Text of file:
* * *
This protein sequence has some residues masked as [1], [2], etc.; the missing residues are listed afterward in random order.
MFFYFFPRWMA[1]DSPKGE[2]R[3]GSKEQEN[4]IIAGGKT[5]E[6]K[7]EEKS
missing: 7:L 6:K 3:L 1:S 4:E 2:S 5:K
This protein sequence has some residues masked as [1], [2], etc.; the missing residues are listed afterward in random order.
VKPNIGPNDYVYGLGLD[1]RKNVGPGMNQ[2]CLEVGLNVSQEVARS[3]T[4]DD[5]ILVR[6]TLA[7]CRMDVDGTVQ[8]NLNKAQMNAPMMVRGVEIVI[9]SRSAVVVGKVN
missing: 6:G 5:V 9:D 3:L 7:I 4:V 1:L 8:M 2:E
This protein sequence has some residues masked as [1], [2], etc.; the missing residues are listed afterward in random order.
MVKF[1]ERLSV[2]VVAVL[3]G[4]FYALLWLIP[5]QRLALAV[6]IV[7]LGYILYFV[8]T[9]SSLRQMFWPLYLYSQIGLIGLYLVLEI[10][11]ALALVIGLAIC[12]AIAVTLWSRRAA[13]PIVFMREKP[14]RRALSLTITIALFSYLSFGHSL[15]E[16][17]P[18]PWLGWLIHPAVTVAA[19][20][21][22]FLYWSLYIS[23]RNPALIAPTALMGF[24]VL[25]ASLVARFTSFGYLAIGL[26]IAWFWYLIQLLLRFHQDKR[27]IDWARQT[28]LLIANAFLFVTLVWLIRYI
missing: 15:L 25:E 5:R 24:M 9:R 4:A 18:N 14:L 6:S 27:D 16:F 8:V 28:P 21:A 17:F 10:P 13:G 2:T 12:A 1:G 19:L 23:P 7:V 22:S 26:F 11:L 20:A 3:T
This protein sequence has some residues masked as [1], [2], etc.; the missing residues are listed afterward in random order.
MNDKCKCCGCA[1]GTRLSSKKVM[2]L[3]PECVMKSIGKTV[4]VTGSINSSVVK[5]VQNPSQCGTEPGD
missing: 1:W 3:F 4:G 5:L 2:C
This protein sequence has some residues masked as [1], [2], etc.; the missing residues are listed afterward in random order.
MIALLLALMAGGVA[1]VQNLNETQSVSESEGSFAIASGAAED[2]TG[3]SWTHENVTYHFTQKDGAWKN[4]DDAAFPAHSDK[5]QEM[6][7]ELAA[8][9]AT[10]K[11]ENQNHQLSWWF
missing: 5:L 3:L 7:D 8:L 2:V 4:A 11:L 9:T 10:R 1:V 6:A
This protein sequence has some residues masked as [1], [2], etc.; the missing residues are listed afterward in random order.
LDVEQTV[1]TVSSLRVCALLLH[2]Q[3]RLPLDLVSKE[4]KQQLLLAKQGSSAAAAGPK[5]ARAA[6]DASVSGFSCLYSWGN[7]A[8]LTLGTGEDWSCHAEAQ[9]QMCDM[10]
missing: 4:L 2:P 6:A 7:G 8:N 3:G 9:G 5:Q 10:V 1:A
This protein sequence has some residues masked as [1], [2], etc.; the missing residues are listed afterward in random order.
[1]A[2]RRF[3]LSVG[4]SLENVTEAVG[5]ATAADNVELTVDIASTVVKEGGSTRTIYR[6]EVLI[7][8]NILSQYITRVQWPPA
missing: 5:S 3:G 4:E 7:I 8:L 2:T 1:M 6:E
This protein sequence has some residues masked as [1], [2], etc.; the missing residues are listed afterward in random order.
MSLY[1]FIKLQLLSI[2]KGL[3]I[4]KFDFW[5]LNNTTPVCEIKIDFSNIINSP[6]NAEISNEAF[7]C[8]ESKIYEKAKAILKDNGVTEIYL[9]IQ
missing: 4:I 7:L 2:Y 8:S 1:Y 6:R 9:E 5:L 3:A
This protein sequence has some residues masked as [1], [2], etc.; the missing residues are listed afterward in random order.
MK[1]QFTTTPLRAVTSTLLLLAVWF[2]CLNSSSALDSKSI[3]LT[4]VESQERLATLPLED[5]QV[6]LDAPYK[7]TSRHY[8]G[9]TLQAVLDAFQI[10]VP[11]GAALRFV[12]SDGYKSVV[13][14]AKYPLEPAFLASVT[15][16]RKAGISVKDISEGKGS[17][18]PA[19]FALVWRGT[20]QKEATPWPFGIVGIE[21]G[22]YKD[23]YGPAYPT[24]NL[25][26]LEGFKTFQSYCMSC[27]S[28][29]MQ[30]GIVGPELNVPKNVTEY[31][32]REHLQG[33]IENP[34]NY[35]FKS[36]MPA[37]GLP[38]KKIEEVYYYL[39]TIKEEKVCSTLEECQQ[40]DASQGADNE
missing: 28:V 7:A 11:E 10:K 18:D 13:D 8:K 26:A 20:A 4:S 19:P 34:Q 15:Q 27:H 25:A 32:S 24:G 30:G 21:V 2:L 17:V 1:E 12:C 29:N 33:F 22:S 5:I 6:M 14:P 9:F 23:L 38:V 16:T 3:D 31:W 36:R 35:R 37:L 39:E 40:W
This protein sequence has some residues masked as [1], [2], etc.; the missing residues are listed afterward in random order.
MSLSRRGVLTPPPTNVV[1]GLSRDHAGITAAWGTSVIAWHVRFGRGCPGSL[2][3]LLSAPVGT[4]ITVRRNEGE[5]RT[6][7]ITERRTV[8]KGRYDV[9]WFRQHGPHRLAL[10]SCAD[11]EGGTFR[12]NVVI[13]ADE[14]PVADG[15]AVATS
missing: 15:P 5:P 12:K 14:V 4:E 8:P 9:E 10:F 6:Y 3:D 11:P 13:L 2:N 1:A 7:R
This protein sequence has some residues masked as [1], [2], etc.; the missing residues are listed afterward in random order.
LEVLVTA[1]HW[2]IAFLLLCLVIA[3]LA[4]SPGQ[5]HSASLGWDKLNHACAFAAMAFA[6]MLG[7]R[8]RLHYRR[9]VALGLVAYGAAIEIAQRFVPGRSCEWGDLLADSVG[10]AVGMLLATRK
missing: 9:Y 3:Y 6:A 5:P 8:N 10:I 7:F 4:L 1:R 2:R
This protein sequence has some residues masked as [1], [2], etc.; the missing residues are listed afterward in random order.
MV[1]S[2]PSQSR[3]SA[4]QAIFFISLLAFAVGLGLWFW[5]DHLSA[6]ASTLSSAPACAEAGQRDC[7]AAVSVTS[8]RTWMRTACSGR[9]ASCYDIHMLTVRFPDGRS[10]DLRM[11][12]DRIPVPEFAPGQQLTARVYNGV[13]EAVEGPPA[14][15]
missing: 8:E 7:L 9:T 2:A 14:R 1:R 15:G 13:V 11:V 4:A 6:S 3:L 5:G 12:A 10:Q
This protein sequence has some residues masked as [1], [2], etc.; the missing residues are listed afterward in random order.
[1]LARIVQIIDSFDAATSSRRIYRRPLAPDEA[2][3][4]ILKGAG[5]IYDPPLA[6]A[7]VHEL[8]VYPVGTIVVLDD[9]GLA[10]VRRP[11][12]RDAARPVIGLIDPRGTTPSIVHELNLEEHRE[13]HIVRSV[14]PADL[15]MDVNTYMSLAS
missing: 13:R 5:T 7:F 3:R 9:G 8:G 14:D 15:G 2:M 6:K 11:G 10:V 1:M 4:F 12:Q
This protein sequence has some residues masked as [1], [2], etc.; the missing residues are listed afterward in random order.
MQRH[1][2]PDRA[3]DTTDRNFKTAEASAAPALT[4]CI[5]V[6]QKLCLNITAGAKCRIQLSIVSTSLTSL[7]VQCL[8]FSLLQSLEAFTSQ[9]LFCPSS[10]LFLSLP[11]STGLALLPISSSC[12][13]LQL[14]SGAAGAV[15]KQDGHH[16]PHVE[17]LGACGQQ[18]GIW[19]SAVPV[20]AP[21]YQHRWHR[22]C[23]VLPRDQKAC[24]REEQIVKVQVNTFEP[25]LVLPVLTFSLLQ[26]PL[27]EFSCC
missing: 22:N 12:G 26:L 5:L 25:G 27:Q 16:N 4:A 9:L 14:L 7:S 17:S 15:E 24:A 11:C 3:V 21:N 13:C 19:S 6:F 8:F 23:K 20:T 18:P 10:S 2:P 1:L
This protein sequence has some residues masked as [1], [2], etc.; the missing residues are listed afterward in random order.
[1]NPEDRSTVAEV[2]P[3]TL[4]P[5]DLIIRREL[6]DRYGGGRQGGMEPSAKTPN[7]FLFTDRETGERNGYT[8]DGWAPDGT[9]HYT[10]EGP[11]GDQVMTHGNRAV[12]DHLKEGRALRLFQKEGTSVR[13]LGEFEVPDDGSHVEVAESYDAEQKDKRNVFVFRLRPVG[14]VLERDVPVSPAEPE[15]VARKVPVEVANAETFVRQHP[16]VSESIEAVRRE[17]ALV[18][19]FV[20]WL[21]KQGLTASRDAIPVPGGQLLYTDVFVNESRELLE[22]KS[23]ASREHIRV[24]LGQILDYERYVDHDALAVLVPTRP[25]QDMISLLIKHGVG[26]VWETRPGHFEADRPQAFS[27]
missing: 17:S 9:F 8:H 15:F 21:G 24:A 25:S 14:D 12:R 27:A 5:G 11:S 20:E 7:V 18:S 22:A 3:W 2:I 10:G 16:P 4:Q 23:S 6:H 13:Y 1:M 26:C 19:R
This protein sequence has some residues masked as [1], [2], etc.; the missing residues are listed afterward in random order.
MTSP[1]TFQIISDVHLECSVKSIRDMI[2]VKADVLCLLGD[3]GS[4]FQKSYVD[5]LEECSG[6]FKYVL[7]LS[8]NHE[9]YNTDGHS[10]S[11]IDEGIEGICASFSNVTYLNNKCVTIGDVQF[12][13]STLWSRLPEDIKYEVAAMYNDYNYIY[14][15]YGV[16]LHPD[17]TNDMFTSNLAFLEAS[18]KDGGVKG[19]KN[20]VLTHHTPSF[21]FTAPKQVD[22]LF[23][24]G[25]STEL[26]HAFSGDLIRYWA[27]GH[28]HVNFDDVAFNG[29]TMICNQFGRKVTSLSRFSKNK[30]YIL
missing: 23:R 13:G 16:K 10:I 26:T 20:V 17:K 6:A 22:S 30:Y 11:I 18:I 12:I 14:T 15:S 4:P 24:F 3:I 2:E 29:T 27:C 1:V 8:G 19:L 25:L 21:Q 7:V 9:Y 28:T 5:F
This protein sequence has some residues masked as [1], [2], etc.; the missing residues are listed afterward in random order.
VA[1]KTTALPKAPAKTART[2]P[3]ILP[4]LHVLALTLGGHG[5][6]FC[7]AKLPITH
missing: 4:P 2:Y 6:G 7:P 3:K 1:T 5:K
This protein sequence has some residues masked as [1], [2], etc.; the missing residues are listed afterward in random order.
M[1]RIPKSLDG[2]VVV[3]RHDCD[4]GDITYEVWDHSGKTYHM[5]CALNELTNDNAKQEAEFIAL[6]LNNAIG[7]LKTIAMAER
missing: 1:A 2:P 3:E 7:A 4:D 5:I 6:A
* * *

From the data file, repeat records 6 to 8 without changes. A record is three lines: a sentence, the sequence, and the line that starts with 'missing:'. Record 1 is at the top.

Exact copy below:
This protein sequence has some residues masked as [1], [2], etc.; the missing residues are listed afterward in random order.
LDVEQTV[1]TVSSLRVCALLLH[2]Q[3]RLPLDLVSKE[4]KQQLLLAKQGSSAAAAGPK[5]ARAA[6]DASVSGFSCLYSWGN[7]A[8]LTLGTGEDWSCHAEAQ[9]QMCDM[10]
missing: 4:L 2:P 6:A 7:G 8:N 3:G 9:G 5:Q 10:V 1:A
This protein sequence has some residues masked as [1], [2], etc.; the missing residues are listed afterward in random order.
[1]A[2]RRF[3]LSVG[4]SLENVTEAVG[5]ATAADNVELTVDIASTVVKEGGSTRTIYR[6]EVLI[7][8]NILSQYITRVQWPPA
missing: 5:S 3:G 4:E 7:I 8:L 2:T 1:M 6:E
This protein sequence has some residues masked as [1], [2], etc.; the missing residues are listed afterward in random order.
MSLY[1]FIKLQLLSI[2]KGL[3]I[4]KFDFW[5]LNNTTPVCEIKIDFSNIINSP[6]NAEISNEAF[7]C[8]ESKIYEKAKAILKDNGVTEIYL[9]IQ
missing: 4:I 7:L 2:Y 8:S 1:Y 6:R 9:E 5:L 3:A